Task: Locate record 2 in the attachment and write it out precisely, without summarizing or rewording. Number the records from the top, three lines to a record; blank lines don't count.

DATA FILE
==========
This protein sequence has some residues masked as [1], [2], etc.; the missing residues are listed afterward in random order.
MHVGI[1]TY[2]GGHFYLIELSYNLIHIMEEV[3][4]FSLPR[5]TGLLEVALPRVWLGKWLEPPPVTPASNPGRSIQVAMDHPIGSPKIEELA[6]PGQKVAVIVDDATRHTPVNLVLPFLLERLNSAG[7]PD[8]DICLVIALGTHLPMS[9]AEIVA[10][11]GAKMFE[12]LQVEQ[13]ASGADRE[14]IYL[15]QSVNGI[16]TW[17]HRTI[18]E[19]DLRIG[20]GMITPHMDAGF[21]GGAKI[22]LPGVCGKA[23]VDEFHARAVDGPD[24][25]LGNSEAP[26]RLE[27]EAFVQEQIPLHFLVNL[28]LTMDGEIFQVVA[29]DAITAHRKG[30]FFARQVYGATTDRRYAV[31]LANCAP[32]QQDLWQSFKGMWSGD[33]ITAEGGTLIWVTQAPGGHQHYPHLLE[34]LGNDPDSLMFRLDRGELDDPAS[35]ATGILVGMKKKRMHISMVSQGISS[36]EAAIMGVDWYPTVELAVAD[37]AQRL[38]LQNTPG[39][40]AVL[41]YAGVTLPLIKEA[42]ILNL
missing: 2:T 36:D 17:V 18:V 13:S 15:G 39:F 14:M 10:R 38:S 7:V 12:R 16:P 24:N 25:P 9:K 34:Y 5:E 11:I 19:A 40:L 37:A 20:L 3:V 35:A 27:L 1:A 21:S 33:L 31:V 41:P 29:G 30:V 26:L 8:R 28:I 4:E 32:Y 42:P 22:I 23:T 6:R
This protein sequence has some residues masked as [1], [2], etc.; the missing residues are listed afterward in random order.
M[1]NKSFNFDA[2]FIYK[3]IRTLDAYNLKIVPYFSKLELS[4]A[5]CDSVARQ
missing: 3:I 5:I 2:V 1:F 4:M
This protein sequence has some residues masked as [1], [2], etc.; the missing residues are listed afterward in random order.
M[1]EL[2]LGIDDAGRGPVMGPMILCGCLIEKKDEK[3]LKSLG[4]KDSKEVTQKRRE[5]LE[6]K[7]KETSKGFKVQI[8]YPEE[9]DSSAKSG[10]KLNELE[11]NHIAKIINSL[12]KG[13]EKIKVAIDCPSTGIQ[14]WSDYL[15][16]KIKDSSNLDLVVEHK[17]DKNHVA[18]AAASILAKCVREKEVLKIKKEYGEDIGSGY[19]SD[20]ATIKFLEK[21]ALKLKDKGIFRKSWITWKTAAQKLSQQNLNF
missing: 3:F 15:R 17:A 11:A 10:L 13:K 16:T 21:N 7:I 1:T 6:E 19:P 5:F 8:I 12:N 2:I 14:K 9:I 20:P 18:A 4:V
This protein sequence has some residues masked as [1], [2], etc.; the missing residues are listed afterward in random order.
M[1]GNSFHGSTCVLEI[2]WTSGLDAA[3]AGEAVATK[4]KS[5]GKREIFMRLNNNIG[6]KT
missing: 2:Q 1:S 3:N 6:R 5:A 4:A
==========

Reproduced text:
This protein sequence has some residues masked as [1], [2], etc.; the missing residues are listed afterward in random order.
M[1]NKSFNFDA[2]FIYK[3]IRTLDAYNLKIVPYFSKLELS[4]A[5]CDSVARQ
missing: 3:I 5:I 2:V 1:F 4:M